Utility of Assessing Cytokine Levels for the Differential Diagnosis of Pneumonia in a Pediatric Population*

    loading  Checking for direct PDF access through Ovid

Abstract

Objectives:

Although pneumonia is easily diagnosed, determining the causative agent is difficult due to low pathogen detection rates. We performed a prospective observational study to evaluate the utility of measuring inflammatory cytokine levels to discriminate between pneumonia caused by typical bacteria, respiratory syncytial virus, or Mycoplasma pneumoniae in a pediatric population.

Design:

Serum inflammatory cytokine levels at early stages of the disease were evaluated for pneumonia caused by the three different pathogenic microorganisms.

Setting:

The Children’s Hospital of Zhejiang University School of Medicine, China.

Patients:

One hundred sixty-six patients with bacterial pneumonia, 182 with M. pneumonia, and 167 with respiratory syncytial virus pneumonia.

Measurements and Main Results:

The levels of interleukin-6 for pneumonia were significantly higher with typical bacteria than with either Mycoplasma pneumoniae or respiratory syncytial virus (p < 0.001). The area under the curve for serum concentrations of interleukin-6 was 0.997. A serum interleukin-6 level of greater than or equal to 93.0 pg/mL had 100.0% sensitivity and 99.14% specificity in discriminating bacterial pneumonia from respiratory syncytial virus pneumonia and Mycoplasma pneumoniae pneumonia. The interleukin-6 levels were higher in patients with Mycoplasma pneumoniae pneumonia than in those with respiratory syncytial virus pneumonia (p < 0.001). They also simultaneously had lower interleukin-10 levels than patients with respiratory syncytial virus pneumonia who had interleukin-10 levels comparable to those of patients with bacterial pneumonia, indicating a significant difference in the interleukin-6/interleukin-10 ratio between patients with Mycoplasma pneumoniae pneumonia and respiratory syncytial virus pneumonia (median interleukin-6/interleukin-10 ratio, 2.5 vs 0.5; p < 0.001). At an optimal cut-off value of 0.8, the interleukin-6/interleukin-10 ratio showed 90.3% sensitivity and 88.0% specificity.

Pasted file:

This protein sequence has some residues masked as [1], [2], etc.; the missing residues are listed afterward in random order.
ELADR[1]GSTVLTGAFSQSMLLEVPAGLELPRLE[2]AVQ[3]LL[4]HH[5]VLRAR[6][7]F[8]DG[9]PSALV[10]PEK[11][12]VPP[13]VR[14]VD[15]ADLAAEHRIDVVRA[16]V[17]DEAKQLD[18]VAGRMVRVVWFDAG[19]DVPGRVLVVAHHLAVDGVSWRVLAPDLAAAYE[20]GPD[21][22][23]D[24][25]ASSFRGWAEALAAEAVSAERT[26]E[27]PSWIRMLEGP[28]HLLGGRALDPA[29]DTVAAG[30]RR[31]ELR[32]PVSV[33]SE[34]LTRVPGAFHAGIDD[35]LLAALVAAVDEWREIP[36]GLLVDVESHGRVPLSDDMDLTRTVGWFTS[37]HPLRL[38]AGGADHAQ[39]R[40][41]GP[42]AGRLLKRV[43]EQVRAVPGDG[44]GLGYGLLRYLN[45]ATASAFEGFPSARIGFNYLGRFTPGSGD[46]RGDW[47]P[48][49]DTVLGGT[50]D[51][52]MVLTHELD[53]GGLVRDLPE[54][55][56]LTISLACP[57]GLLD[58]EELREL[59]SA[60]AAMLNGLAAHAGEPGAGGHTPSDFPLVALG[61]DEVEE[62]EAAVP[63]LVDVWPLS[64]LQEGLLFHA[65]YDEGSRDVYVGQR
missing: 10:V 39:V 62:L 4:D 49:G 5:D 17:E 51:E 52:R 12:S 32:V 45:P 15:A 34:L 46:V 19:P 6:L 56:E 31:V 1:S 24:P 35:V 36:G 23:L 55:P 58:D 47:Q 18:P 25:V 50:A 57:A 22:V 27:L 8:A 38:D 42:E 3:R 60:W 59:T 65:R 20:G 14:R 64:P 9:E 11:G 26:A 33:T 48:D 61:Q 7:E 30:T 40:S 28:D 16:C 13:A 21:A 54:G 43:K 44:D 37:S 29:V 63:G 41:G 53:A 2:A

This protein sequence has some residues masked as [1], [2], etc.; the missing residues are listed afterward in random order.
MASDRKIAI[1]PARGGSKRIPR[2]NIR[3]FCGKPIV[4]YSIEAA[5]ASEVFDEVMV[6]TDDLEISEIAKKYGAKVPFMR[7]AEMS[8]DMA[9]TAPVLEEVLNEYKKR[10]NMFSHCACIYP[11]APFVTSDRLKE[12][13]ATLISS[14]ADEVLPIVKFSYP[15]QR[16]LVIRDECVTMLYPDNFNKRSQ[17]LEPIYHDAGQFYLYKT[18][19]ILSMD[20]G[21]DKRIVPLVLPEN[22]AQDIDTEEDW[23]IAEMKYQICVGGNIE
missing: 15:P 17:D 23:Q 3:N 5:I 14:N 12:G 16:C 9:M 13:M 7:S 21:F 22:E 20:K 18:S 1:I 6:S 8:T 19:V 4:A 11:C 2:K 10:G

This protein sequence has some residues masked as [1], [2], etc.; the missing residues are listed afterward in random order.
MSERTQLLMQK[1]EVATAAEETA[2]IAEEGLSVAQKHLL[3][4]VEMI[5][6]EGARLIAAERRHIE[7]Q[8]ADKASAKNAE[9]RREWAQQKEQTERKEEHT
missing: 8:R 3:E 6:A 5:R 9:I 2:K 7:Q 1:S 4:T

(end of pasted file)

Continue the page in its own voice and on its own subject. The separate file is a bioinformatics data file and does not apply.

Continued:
Conclusions:

These results suggest that interleukin-6 is a good biomarker for identifying bacterial pneumonia and that the interleukin-6/interleukin-10 ratio is an effective biomarker for discriminating Mycoplasma pneumoniae pneumonia from respiratory syncytial virus pneumonia.

Related Topics

    loading  Loading Related Articles